This first movie version of the Tennessee Williams play about a faded, aging Southern belle, her shy, crippled daughter and her "selfish dreamer" of a son more or less sticks to the ... See full summary »
This first movie version of the Tennessee Williams play about a faded, aging Southern belle, her shy, crippled daughter and her "selfish dreamer" of a son more or less sticks to the original story, except for a compromise ending which strives to be more upbeat. Written by
Eugene Kim <firstname.lastname@example.org>
In his 1988 autobiography, The Ragman's Son, 'Kirk Douglas' says that he thinks that the effectiveness of this movie was hampered by Gertrude Lawrence's vanity, since the filmmakers were obliged to add scenes that made her character look younger and more appealing. Douglas also says that he prefers the 1987 film version directed by Paul Newman over this one. See more »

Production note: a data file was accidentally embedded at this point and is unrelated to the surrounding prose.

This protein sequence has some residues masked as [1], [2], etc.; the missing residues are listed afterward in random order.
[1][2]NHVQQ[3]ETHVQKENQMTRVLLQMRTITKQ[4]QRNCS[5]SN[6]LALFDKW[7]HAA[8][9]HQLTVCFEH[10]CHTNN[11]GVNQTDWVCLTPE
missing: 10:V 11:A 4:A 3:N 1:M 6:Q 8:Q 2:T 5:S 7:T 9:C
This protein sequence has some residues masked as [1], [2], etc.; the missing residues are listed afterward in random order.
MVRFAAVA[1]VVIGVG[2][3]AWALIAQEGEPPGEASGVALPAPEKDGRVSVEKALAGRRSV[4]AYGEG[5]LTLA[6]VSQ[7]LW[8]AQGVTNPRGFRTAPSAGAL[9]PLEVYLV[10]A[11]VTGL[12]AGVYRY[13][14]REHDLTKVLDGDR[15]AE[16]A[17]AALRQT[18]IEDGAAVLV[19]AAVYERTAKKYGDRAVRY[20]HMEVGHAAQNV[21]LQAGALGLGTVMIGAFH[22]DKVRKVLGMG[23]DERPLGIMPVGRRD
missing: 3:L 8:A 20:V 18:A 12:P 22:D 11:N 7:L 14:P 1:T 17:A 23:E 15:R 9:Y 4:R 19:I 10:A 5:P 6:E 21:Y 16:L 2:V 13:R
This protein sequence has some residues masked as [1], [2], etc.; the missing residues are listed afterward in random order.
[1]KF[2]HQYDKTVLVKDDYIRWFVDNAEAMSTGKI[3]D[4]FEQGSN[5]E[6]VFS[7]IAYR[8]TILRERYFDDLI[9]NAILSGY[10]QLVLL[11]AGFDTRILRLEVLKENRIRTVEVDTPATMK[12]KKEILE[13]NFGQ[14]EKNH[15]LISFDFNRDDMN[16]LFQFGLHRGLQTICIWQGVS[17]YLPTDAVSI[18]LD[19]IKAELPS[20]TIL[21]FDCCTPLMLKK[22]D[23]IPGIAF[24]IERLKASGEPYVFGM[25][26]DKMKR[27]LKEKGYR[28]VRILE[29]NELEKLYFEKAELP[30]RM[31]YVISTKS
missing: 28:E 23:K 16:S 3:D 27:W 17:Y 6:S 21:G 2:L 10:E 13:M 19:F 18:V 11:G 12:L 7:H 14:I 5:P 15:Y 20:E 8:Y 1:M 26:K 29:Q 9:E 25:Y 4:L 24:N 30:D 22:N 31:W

One of the few chances to see the great Gertrude Lawrence on screen. her amanda is so complex,manic,gentele,harsh. a truly great performance that was totally ignored by the academy.arthur kennedy too is compelling as tom. a shame he did not do more William's on screen he was one of the major stage interpreters of the man. only jane wyman seems miscast,a bit too character-actressy for the subtlty of the role to shine through.too bad,because without a good laura half the play is lost. a good effort that could have been great if they had not used wyman.
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